Electronic Thesis and Dissertation Repository

Degree

Master of Engineering Science

Program

Electrical and Computer Engineering

Supervisor

Dr. Xianbin Wang & Dr. Serguei Primak

Abstract

As an alternative and appealing approach to providing information security in wireless communication systems, secret key generation at physical layer has demonstrated its potential in terms of efficiency and reliability over traditional cryptographic methods. Without the necessity of a management centre for key distribution or reliance on computational complexity, physical layer key generation protocols enable two wireless entities to extract identical and dynamic keys from the randomness of the wireless channels associated with them.

In this thesis, the reliability of secret key generation at the physical layer is examined in practical wireless channels with imperfect channel state information (CSI). Theoretical analyses are provided to relate key match rate with channel's signal-to-noise ratio (SNR), degrees of channel reciprocity, and iterations of information reconciliation.

In order to increase key match rate of physical layer secret key generation, improved schemes in the steps of channel estimation and sample quantization are proposed respectively. In the channel estimation step, multiple observations of the wireless channels are integrated with a linear processor to provide a synthesized and more accurate estimation of the wireless channel. In the sample quantization step, a magnitude based quantization method with two thresholds is proposed to quantize partial samples, where specific quantization areas are selected to reduce cross-over errors. Significant improvements in key match rate are proven for both schemes in theoretical analysis and numerical simulations. Key match rate can even achieve 100% in both schemes with the assistance of information reconciliation process.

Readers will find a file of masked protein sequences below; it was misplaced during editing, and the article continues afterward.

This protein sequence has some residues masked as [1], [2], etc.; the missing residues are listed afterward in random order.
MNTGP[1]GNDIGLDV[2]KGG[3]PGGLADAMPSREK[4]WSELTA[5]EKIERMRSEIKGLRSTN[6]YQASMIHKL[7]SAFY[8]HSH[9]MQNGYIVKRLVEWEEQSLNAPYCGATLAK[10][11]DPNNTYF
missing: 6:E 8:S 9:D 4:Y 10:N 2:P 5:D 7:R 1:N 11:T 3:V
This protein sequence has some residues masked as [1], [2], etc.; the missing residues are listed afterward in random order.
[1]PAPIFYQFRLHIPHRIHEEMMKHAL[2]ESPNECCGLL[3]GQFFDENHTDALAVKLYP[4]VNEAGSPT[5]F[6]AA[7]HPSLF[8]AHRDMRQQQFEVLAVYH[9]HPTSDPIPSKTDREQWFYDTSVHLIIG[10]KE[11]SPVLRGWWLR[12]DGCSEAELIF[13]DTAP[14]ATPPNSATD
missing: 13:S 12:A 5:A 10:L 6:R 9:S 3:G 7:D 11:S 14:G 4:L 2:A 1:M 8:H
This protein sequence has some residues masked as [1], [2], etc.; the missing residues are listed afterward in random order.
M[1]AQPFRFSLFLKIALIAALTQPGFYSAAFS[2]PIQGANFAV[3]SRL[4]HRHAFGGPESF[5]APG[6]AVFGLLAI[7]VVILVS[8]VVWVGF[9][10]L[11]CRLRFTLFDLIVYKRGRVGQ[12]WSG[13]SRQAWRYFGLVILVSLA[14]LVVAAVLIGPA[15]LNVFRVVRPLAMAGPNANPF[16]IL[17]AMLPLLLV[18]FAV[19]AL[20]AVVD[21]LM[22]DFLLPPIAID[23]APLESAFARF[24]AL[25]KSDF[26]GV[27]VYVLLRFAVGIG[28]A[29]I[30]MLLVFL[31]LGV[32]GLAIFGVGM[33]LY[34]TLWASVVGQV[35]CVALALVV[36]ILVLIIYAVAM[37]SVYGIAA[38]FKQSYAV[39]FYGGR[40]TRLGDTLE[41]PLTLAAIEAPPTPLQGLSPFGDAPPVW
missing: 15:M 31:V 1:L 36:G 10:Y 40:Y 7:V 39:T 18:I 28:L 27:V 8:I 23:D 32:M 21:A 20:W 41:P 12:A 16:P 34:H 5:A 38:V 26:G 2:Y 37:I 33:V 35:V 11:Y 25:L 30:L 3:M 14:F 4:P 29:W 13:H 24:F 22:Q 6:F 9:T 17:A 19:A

In the end, a practical application of physical layer secret key generation is presented, where dynamic keys extracted from the wireless channels are utilized for securing secret data transmission and providing efficient access control.


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